and now a whole bunch of words from our sponsors

The following has been brought to you by the letter Y and the number 2 and made possible by the generosity of a host of proud sponsors – ABA therapists, teachers, aides, parent educators, speech and language pathologists, occupational therapists and by contributions from people like you. Thank you for your continued support. (The tote bags are in the mail.)

This morning, Brooke woke up before I left for work. I heard her door creak open. We’ve intentionally left it unoiled. Its creak lets us know when the little eagle is on the move.

I opened my door and watched her shuffle toward my room in all her sleepy headed glory.  I crouched down and waited for her to come to me. I’ve conditioned myself to crouch and wait, though the restraint fights with every fiber of my being. She walked into my open arms and let me hug her. I breathed her in and felt whole again.

“Good morning, my little love.”

“Morning to you, Mom” – each word separately and slowly articulated.

I hugged her and we swayed ever so slightly.

“You gave me a hug.”

“Yes I did, baby.”

“You went like this (she rocked back and forth).”

“Yes I did.”

Luau turned off the water in the shower and stepped out into the bathroom to our right.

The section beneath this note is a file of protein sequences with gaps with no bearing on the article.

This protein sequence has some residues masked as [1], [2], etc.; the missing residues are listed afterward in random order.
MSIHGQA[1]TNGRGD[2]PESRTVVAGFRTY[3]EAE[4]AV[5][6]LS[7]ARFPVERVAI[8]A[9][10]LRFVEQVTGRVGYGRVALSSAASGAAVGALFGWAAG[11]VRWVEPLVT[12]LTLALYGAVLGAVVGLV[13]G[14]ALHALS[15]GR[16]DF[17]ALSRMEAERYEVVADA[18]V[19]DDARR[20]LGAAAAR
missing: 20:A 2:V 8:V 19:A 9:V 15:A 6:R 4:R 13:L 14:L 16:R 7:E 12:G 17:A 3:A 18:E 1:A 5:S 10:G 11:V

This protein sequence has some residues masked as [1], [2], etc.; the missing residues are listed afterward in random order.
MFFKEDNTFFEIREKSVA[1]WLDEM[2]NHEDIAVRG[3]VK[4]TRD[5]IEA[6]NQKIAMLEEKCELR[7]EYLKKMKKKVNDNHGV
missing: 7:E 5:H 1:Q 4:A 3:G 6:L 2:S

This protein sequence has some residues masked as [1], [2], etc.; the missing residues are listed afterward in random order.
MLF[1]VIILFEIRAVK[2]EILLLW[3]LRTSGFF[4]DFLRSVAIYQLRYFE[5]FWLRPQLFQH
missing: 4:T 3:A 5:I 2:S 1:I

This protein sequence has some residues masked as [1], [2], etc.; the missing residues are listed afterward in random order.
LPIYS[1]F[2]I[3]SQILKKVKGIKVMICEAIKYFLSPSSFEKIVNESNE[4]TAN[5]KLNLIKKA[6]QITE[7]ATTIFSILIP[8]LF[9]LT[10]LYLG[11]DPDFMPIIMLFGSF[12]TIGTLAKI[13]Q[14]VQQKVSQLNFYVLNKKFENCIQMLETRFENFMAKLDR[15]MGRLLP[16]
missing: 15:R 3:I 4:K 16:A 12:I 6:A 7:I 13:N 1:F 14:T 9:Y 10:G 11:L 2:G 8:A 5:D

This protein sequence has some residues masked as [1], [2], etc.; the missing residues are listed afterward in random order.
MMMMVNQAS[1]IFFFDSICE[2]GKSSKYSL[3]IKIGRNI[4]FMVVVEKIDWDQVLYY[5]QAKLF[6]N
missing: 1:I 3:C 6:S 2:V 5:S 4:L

“Did you have fun in the shower, Dad?”

“Well, yes, Brooke, I did. Thank you so much for asking me!”

I want to scream from the rooftops. I want to hug everyone I see. (OK, not that skeevy Starbuck’s guy who can never, ever get my order right. But everyone else.) MY BABY HAS LANGUAGE!!!! LOTS OF IT!!!!! Spontaneous, unscripted, socially appropriate language. “Did you have fun in the shower, Dad?’ A question with no purpose whatsoever other than to initiate interaction.

The sky is the limit, my friends. 

I am so proud I could burst.

11 thoughts on “and now a whole bunch of words from our sponsors

  1. Just discovered your blog, and loved reading this post. We were watching some old video of the kids the other day, and it was startling to flash back to the days when my little guy, diagnosed with PDD-NOS in preschool, was so non-verbal. You should hear him now! Drama Mama is right. You ain’t heard nothin’ yet! Enjoy.

  2. Amazing…I’m cheering right along with you. I read something by a mom years ago that referred to each of her son’s words as a “hard-earned trophy,” and that’s how I have thought of all my own son’s words (and now conversations, believe it or not) ever since. To this day, I’m sure most people on the playground would laugh if they knew I was repressing an inclination to break out in song and dance when one of their kids says hi to my son and he says hi back. Seemingly such a simple interaction that most people take for granted, but we know otherwise. So hard earned. And therefore so, so sweet and worthy of celebration.

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